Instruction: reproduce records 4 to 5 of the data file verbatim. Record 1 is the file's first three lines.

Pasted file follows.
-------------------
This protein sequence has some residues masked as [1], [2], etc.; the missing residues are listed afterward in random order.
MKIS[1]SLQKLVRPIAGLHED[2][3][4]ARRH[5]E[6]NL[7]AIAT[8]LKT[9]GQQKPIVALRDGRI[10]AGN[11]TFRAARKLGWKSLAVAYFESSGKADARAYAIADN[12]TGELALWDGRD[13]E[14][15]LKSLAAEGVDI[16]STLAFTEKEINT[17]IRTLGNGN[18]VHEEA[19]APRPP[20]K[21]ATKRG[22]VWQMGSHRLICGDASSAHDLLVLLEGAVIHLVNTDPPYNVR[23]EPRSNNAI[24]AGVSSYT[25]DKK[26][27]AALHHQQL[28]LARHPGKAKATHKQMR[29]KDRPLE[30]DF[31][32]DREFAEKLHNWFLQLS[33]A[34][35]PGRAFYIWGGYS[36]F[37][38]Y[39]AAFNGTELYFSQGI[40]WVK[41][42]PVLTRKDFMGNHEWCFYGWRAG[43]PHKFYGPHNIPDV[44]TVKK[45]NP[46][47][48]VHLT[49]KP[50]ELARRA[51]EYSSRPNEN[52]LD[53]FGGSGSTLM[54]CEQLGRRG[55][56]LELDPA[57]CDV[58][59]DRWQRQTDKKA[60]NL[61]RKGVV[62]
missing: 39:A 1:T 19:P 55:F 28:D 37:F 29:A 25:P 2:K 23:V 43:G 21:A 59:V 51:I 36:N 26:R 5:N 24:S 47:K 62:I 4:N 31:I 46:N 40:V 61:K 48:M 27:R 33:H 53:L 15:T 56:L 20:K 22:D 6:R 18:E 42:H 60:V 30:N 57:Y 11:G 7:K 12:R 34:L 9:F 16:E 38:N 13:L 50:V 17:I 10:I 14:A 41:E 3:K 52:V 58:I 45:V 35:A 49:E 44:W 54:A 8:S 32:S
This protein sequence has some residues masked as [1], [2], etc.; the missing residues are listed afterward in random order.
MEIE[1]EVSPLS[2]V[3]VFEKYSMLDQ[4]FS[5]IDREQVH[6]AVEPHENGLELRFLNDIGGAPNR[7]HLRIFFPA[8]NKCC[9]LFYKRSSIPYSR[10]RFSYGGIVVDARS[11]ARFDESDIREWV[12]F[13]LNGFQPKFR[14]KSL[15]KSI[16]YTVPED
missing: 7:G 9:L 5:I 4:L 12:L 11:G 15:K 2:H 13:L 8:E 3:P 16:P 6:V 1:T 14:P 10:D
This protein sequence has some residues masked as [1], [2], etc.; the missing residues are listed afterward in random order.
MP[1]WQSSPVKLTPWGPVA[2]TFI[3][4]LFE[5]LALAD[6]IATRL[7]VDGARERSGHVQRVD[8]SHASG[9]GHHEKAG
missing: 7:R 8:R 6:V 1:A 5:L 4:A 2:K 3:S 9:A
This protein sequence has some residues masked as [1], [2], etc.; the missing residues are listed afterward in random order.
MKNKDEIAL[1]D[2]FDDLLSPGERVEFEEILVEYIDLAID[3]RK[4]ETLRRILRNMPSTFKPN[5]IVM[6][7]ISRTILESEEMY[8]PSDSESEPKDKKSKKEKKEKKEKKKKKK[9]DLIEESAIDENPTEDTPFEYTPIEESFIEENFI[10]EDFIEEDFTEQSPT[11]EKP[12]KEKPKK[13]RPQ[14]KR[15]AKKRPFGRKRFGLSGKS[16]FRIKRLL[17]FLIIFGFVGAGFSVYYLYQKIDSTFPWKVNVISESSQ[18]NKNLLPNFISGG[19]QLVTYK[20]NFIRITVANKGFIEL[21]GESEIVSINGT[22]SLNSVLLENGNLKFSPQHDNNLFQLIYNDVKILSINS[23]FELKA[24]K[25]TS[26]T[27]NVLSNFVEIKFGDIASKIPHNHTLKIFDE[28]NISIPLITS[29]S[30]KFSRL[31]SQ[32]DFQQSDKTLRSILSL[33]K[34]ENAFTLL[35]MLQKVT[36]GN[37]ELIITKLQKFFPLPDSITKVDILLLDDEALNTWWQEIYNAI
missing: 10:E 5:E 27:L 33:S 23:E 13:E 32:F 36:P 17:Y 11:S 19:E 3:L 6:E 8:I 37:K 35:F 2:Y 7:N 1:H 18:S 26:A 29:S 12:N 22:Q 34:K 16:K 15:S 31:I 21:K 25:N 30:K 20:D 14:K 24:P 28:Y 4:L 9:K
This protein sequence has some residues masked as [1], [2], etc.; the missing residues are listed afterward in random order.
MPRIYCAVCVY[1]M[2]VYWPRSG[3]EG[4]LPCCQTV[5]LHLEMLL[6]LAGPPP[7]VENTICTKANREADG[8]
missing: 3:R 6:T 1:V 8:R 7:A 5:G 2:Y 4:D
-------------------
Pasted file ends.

This protein sequence has some residues masked as [1], [2], etc.; the missing residues are listed afterward in random order.
MKNKDEIAL[1]D[2]FDDLLSPGERVEFEEILVEYIDLAID[3]RK[4]ETLRRILRNMPSTFKPN[5]IVM[6][7]ISRTILESEEMY[8]PSDSESEPKDKKSKKEKKEKKEKKKKKK[9]DLIEESAIDENPTEDTPFEYTPIEESFIEENFI[10]EDFIEEDFTEQSPT[11]EKP[12]KEKPKK[13]RPQ[14]KR[15]AKKRPFGRKRFGLSGKS[16]FRIKRLL[17]FLIIFGFVGAGFSVYYLYQKIDSTFPWKVNVISESSQ[18]NKNLLPNFISGG[19]QLVTYK[20]NFIRITVANKGFIEL[21]GESEIVSINGT[22]SLNSVLLENGNLKFSPQHDNNLFQLIYNDVKILSINS[23]FELKA[24]K[25]TS[26]T[27]NVLSNFVEIKFGDIASKIPHNHTLKIFDE[28]NISIPLITS[29]S[30]KFSRL[31]SQ[32]DFQQSDKTLRSILSL[33]K[34]ENAFTLL[35]MLQKVT[36]GN[37]ELIITKLQKFFPLPDSITKVDILLLDDEALNTWWQEIYNAI
missing: 10:E 5:E 27:L 33:S 23:E 13:E 32:F 36:P 17:Y 11:S 19:E 3:L 6:E 8:I 37:K 35:F 2:Y 7:N 1:H 18:S 26:A 29:S 12:N 22:Q 34:K 16:K 15:S 31:I 21:K 25:N 30:K 20:D 14:K 24:P 28:Y 4:L 9:K
This protein sequence has some residues masked as [1], [2], etc.; the missing residues are listed afterward in random order.
MPRIYCAVCVY[1]M[2]VYWPRSG[3]EG[4]LPCCQTV[5]LHLEMLL[6]LAGPPP[7]VENTICTKANREADG[8]
missing: 3:R 6:T 1:V 8:R 7:A 5:G 2:Y 4:D